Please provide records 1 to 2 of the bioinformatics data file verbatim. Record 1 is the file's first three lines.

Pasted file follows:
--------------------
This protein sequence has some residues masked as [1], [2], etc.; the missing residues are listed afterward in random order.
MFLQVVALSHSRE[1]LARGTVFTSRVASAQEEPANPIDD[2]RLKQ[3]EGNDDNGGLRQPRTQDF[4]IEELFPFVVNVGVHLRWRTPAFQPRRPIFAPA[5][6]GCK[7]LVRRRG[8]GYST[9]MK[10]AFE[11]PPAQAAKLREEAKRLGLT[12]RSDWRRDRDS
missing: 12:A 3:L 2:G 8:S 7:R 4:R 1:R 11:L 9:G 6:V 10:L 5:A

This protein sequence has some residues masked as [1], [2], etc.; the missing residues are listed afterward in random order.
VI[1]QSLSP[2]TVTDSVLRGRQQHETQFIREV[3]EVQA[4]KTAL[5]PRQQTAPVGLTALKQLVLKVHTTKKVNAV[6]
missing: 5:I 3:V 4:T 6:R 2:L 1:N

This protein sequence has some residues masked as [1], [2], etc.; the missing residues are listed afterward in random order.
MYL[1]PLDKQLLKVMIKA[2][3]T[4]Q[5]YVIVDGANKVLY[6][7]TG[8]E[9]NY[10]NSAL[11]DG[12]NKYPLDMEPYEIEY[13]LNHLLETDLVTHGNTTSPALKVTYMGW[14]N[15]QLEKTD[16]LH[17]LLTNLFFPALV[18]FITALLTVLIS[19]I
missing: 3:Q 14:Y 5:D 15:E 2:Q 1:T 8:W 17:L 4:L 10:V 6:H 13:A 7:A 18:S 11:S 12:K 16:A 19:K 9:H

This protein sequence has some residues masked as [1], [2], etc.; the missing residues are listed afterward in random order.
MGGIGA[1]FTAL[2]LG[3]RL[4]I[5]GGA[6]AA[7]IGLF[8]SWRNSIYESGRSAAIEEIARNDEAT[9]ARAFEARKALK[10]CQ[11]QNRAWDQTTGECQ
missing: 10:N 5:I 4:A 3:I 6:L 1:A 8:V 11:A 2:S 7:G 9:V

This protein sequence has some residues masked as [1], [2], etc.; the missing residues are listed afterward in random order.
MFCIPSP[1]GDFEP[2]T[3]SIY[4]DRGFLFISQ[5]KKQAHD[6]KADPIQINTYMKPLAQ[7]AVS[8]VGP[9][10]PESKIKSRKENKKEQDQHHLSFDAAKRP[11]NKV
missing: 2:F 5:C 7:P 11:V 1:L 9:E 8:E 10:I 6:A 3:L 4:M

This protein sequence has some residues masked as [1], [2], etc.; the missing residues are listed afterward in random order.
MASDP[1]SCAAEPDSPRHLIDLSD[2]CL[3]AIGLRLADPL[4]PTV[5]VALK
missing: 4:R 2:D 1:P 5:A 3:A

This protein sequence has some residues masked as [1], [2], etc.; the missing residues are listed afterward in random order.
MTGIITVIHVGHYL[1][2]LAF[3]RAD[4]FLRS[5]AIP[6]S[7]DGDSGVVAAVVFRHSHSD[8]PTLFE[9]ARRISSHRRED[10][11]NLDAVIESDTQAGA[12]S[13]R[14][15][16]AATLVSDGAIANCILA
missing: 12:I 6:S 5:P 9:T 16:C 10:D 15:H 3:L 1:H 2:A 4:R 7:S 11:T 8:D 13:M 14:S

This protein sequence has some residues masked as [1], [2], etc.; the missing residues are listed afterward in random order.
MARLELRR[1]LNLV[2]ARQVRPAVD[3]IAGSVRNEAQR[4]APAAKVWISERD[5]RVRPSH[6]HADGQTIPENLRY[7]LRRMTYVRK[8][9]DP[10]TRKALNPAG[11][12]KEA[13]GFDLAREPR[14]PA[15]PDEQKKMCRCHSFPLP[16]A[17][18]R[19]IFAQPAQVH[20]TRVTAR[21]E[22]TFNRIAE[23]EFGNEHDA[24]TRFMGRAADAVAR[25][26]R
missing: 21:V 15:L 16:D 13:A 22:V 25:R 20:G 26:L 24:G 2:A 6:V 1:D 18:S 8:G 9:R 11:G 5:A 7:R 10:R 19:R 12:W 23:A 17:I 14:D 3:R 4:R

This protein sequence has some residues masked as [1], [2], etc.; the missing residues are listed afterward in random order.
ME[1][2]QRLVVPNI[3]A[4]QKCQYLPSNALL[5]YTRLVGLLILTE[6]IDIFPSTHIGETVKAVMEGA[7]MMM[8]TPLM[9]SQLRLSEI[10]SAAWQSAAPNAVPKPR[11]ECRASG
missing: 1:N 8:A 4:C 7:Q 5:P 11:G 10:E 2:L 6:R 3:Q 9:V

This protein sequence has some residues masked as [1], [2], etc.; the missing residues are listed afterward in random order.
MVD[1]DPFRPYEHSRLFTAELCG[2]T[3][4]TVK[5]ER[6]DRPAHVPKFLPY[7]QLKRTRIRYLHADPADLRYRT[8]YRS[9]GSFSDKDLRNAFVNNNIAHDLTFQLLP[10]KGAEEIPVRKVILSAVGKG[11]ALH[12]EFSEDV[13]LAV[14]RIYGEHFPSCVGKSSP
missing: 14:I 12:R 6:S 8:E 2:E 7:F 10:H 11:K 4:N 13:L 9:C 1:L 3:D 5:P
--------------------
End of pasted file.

This protein sequence has some residues masked as [1], [2], etc.; the missing residues are listed afterward in random order.
MFLQVVALSHSRE[1]LARGTVFTSRVASAQEEPANPIDD[2]RLKQ[3]EGNDDNGGLRQPRTQDF[4]IEELFPFVVNVGVHLRWRTPAFQPRRPIFAPA[5][6]GCK[7]LVRRRG[8]GYST[9]MK[10]AFE[11]PPAQAAKLREEAKRLGLT[12]RSDWRRDRDS
missing: 12:A 3:L 2:G 8:S 7:R 4:R 1:R 11:L 9:G 6:V 10:L 5:A

This protein sequence has some residues masked as [1], [2], etc.; the missing residues are listed afterward in random order.
VI[1]QSLSP[2]TVTDSVLRGRQQHETQFIREV[3]EVQA[4]KTAL[5]PRQQTAPVGLTALKQLVLKVHTTKKVNAV[6]
missing: 5:I 3:V 4:T 6:R 2:L 1:N